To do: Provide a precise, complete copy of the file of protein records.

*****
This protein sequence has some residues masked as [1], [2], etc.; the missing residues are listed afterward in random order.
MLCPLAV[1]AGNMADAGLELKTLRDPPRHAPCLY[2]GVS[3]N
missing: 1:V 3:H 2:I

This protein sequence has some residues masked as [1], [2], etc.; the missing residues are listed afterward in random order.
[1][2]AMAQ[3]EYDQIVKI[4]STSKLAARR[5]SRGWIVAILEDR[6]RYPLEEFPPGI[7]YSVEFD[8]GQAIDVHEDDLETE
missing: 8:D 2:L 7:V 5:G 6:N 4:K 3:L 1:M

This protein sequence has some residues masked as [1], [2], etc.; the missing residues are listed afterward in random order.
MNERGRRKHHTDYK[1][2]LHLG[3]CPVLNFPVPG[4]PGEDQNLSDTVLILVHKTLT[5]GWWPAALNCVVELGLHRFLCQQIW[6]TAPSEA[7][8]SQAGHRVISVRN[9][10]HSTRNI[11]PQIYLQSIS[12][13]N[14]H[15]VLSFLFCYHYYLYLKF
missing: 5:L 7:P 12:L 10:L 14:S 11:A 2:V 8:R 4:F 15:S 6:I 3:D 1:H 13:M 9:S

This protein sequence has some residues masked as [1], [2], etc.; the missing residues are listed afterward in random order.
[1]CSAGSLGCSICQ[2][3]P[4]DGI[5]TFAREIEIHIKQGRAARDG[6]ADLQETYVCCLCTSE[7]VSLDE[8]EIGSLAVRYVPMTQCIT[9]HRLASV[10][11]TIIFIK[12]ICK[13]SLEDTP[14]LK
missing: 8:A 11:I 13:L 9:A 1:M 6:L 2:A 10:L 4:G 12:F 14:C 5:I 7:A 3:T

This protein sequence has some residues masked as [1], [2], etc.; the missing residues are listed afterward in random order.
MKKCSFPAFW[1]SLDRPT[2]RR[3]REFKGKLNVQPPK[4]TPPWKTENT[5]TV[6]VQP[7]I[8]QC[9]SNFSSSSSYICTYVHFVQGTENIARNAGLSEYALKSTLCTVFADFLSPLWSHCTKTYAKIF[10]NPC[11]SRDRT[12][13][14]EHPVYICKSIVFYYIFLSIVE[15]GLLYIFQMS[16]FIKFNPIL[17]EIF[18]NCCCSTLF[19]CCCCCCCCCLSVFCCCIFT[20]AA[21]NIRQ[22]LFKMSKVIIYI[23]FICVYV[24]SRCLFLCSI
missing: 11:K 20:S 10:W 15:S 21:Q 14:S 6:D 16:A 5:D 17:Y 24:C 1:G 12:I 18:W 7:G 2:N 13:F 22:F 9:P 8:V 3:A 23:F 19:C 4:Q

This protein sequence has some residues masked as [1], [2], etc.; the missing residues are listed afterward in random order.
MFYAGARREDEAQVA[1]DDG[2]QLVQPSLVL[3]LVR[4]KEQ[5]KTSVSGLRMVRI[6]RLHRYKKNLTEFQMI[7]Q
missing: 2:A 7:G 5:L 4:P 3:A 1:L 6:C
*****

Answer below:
This protein sequence has some residues masked as [1], [2], etc.; the missing residues are listed afterward in random order.
MLCPLAV[1]AGNMADAGLELKTLRDPPRHAPCLY[2]GVS[3]N
missing: 1:V 3:H 2:I

This protein sequence has some residues masked as [1], [2], etc.; the missing residues are listed afterward in random order.
[1][2]AMAQ[3]EYDQIVKI[4]STSKLAARR[5]SRGWIVAILEDR[6]RYPLEEFPPGI[7]YSVEFD[8]GQAIDVHEDDLETE
missing: 8:D 2:L 7:V 5:G 6:N 4:K 3:L 1:M

This protein sequence has some residues masked as [1], [2], etc.; the missing residues are listed afterward in random order.
MNERGRRKHHTDYK[1][2]LHLG[3]CPVLNFPVPG[4]PGEDQNLSDTVLILVHKTLT[5]GWWPAALNCVVELGLHRFLCQQIW[6]TAPSEA[7][8]SQAGHRVISVRN[9][10]HSTRNI[11]PQIYLQSIS[12][13]N[14]H[15]VLSFLFCYHYYLYLKF
missing: 5:L 7:P 12:L 10:L 14:S 11:A 2:V 8:R 4:F 15:S 6:I 3:D 1:H 13:M 9:S

This protein sequence has some residues masked as [1], [2], etc.; the missing residues are listed afterward in random order.
[1]CSAGSLGCSICQ[2][3]P[4]DGI[5]TFAREIEIHIKQGRAARDG[6]ADLQETYVCCLCTSE[7]VSLDE[8]EIGSLAVRYVPMTQCIT[9]HRLASV[10][11]TIIFIK[12]ICK[13]SLEDTP[14]LK
missing: 8:A 11:I 13:L 9:A 1:M 6:L 2:A 10:L 4:G 12:F 14:C 5:I 7:A 3:T

This protein sequence has some residues masked as [1], [2], etc.; the missing residues are listed afterward in random order.
MKKCSFPAFW[1]SLDRPT[2]RR[3]REFKGKLNVQPPK[4]TPPWKTENT[5]TV[6]VQP[7]I[8]QC[9]SNFSSSSSYICTYVHFVQGTENIARNAGLSEYALKSTLCTVFADFLSPLWSHCTKTYAKIF[10]NPC[11]SRDRT[12][13][14]EHPVYICKSIVFYYIFLSIVE[15]GLLYIFQMS[16]FIKFNPIL[17]EIF[18]NCCCSTLF[19]CCCCCCCCCLSVFCCCIFT[20]AA[21]NIRQ[22]LFKMSKVIIYI[23]FICVYV[24]SRCLFLCSI
missing: 11:K 20:S 10:W 15:S 21:Q 14:S 6:D 16:A 5:D 17:Y 24:C 1:G 12:I 18:W 7:G 2:N 13:F 22:F 9:P 8:V 3:A 23:F 19:C 4:Q

This protein sequence has some residues masked as [1], [2], etc.; the missing residues are listed afterward in random order.
MFYAGARREDEAQVA[1]DDG[2]QLVQPSLVL[3]LVR[4]KEQ[5]KTSVSGLRMVRI[6]RLHRYKKNLTEFQMI[7]Q
missing: 2:A 7:G 5:L 4:P 3:A 1:L 6:C